A new type of security Toyota Motor Corp. is selling is proving a hit with Japanese drawn to the combination of limited risk and fixed dividends that beat the near-zero interest being offered on bank deposits.
Nomura Holdings Inc., the sole underwriter on the ¥500 billion share sale, cut the maximum amount of stock a single investor can buy after a flood of pre-orders, said people with knowledge of the matter. Toyota will price the Model AA shares, named after its first car, as early as Thursday.
Investors will have to hold the shares for the first five years, picking up dividends along the way, before gaining the option to sell them back to Toyota for the purchase price if the value drops. That is attractive for aging Japanese who want limited risk and returns that outstrip those on the $7.2 trillion of cash and bank deposits they have piled up.
“Older folks and pensioners will prefer the Toyota shares,” said Tokio Goto, 78, a former company owner who is interested in buying the securities. “I’ve had my fingers burnt from investments in the past. People want to invest money in safer places because global markets are still volatile.”
There are drawbacks. The securities will be sold for at least a 26 percent premium over common equity, setting a high bar for investors to profit from increases in the stock price after five years. They would also miss any opportunity to realize gains if the price climbs during the period.
That has not dissuaded investors. Some of Nomura’s customers complained after being told they will be unable to buy the stock because pre-orders were three to five times greater than the 50 million shares being offered, the people said, asking not to be named because the process is confidential. That prompted the brokerage to lower the maximum purchase amount to ¥500 million per person, they said.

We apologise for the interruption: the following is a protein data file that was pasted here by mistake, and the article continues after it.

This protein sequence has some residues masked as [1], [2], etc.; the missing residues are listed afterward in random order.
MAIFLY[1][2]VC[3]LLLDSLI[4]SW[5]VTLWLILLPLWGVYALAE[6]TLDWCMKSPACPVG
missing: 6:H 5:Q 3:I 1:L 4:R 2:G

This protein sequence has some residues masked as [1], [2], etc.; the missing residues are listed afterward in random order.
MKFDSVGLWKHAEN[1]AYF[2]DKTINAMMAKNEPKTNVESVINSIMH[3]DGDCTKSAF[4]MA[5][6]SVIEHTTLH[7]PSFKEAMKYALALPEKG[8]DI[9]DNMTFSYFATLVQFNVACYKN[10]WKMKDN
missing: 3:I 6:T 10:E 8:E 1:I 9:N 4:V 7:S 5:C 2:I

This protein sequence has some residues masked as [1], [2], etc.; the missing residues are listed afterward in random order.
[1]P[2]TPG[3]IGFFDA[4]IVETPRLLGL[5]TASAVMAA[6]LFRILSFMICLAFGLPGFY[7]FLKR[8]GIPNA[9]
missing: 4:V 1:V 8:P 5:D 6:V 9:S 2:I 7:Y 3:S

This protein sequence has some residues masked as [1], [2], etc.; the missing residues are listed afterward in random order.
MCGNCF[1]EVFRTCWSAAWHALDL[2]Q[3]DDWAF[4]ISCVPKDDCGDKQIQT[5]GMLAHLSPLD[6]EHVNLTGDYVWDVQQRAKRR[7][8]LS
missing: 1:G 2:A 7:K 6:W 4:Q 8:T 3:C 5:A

For Nomura, the sale is poised to be its biggest equity deal, eclipsing its role in an offering by Mitsubishi UFJ Financial Group Inc. in 2009, data compiled by Bloomberg show.
Kenji Yamashita, a Tokyo-based spokesman for Nomura, declined to comment, as did Nicholas Maxfield, a Toyota spokesman.
Brokerages are benefiting as people gradually shift their cash hoards to investments amid a stock-market rally. The Nikkei 225 stock average touched the highest level since 1996 last month on optimism about the earnings outlook as the economy recovers.
Nomura will probably receive between 4 percent and 5 percent in underwriting fees, according to the people. That’s potentially higher than the 4 percent average for the 10 biggest public offerings in Japan in the five years to December 2014.
Higher fees are understandable because sales staff will have to spend time explaining the product’s risks, and the Tokyo-based firm will not get any commissions in the next five years because of the absence of any secondary trading, said Nobuyuki Fujimoto, a senior market analyst at SBI Securities Co.
If the Toyota deal is successful, other large companies such as Japan Tobacco Inc. could follow suit and make similar offerings, Fujimoto said. “Nomura may be able to get mandates from them,” he said.
Toyota will price the Model AA shares by Tuesday. It won approval to sell the new class of stock to long-term shareholders at its annual investor meeting on June 16, with about 75 percent voting in favor. At the same time, proxy adviser Institutional Shareholder Services Inc. and investors including California State Teachers’ Retirement System criticized the offering for being restricted to Japan and lacking benefits for common stockholders.
“The Toyota deal will accelerate the trend of depositors transferring their money to securities investments,” said Goto, who owns 100 Japanese stocks including the carmaker and the underwriter. “This looks like a good present from Toyota to Nomura.”